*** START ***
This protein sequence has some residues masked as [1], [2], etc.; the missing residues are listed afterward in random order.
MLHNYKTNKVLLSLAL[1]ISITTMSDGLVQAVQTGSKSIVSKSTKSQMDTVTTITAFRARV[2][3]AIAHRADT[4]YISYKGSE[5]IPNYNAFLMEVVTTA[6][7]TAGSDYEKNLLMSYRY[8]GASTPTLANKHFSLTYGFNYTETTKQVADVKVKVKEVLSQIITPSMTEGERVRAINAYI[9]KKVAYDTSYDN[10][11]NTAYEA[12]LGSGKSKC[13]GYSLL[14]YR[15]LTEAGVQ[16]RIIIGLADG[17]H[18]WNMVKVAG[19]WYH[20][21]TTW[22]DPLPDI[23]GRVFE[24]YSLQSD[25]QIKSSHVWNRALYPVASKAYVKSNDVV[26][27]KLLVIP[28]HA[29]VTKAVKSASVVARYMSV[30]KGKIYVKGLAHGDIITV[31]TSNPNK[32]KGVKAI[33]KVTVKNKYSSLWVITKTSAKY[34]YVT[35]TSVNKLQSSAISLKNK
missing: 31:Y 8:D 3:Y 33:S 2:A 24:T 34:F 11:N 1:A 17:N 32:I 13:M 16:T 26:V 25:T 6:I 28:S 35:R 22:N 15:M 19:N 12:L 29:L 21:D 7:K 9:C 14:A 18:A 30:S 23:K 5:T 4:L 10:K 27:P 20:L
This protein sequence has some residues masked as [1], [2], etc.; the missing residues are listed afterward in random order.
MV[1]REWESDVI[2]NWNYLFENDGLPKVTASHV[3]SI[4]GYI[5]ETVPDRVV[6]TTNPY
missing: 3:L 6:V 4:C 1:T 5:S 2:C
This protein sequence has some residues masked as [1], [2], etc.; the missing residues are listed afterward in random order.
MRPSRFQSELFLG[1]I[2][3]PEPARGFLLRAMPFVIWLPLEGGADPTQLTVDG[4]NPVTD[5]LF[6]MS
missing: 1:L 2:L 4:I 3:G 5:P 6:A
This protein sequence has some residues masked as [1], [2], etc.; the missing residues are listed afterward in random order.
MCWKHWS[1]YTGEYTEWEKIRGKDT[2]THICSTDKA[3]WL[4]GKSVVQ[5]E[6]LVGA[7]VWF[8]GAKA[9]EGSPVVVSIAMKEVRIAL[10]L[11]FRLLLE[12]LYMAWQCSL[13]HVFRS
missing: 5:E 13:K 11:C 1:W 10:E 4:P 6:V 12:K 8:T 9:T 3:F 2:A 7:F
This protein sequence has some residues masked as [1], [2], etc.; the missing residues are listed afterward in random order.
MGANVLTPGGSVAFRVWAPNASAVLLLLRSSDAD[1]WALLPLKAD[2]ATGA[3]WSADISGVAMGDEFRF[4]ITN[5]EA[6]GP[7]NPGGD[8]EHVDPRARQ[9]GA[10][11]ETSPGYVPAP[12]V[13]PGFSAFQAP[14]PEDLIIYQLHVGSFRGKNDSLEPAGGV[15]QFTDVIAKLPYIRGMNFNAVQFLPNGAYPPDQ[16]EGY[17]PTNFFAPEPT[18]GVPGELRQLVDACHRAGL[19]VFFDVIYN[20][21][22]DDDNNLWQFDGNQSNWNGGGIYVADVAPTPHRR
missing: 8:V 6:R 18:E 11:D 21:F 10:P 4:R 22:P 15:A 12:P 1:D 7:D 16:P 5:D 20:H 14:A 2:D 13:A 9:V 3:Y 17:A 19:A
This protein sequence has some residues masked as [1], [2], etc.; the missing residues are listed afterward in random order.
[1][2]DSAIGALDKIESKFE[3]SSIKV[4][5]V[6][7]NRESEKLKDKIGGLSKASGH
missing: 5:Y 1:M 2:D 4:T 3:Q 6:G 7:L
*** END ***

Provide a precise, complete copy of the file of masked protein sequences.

This protein sequence has some residues masked as [1], [2], etc.; the missing residues are listed afterward in random order.
MLHNYKTNKVLLSLAL[1]ISITTMSDGLVQAVQTGSKSIVSKSTKSQMDTVTTITAFRARV[2][3]AIAHRADT[4]YISYKGSE[5]IPNYNAFLMEVVTTA[6][7]TAGSDYEKNLLMSYRY[8]GASTPTLANKHFSLTYGFNYTETTKQVADVKVKVKEVLSQIITPSMTEGERVRAINAYI[9]KKVAYDTSYDN[10][11]NTAYEA[12]LGSGKSKC[13]GYSLL[14]YR[15]LTEAGVQ[16]RIIIGLADG[17]H[18]WNMVKVAG[19]WYH[20][21]TTW[22]DPLPDI[23]GRVFE[24]YSLQSD[25]QIKSSHVWNRALYPVASKAYVKSNDVV[26][27]KLLVIP[28]HA[29]VTKAVKSASVVARYMSV[30]KGKIYVKGLAHGDIITV[31]TSNPNK[32]KGVKAI[33]KVTVKNKYSSLWVITKTSAKY[34]YVT[35]TSVNKLQSSAISLKNK
missing: 31:Y 8:D 3:Y 33:S 2:A 24:T 34:F 11:N 1:A 17:N 32:I 13:M 16:T 26:V 25:T 6:I 28:S 35:R 22:N 15:M 19:N 12:L 29:L 21:D 7:K 9:C 14:A 18:A 30:S 23:K 5:T 4:L 10:K 27:P 20:L
This protein sequence has some residues masked as [1], [2], etc.; the missing residues are listed afterward in random order.
MV[1]REWESDVI[2]NWNYLFENDGLPKVTASHV[3]SI[4]GYI[5]ETVPDRVV[6]TTNPY
missing: 3:L 6:V 4:C 1:T 5:S 2:C
This protein sequence has some residues masked as [1], [2], etc.; the missing residues are listed afterward in random order.
MRPSRFQSELFLG[1]I[2][3]PEPARGFLLRAMPFVIWLPLEGGADPTQLTVDG[4]NPVTD[5]LF[6]MS
missing: 1:L 2:L 4:I 3:G 5:P 6:A
This protein sequence has some residues masked as [1], [2], etc.; the missing residues are listed afterward in random order.
MCWKHWS[1]YTGEYTEWEKIRGKDT[2]THICSTDKA[3]WL[4]GKSVVQ[5]E[6]LVGA[7]VWF[8]GAKA[9]EGSPVVVSIAMKEVRIAL[10]L[11]FRLLLE[12]LYMAWQCSL[13]HVFRS
missing: 5:E 13:K 11:C 1:W 10:E 4:P 6:V 12:K 8:T 9:T 3:F 2:A 7:F
This protein sequence has some residues masked as [1], [2], etc.; the missing residues are listed afterward in random order.
MGANVLTPGGSVAFRVWAPNASAVLLLLRSSDAD[1]WALLPLKAD[2]ATGA[3]WSADISGVAMGDEFRF[4]ITN[5]EA[6]GP[7]NPGGD[8]EHVDPRARQ[9]GA[10][11]ETSPGYVPAP[12]V[13]PGFSAFQAP[14]PEDLIIYQLHVGSFRGKNDSLEPAGGV[15]QFTDVIAKLPYIRGMNFNAVQFLPNGAYPPDQ[16]EGY[17]PTNFFAPEPT[18]GVPGELRQLVDACHRAGL[19]VFFDVIYN[20][21][22]DDDNNLWQFDGNQSNWNGGGIYVADVAPTPHRR
missing: 8:V 6:R 18:E 11:D 21:F 10:P 4:R 22:P 15:A 12:P 1:D 7:D 16:P 5:D 20:H 14:A 2:D 13:A 9:V 3:Y 17:A 19:A
This protein sequence has some residues masked as [1], [2], etc.; the missing residues are listed afterward in random order.
[1][2]DSAIGALDKIESKFE[3]SSIKV[4][5]V[6][7]NRESEKLKDKIGGLSKASGH
missing: 5:Y 1:M 2:D 4:T 3:Q 6:G 7:L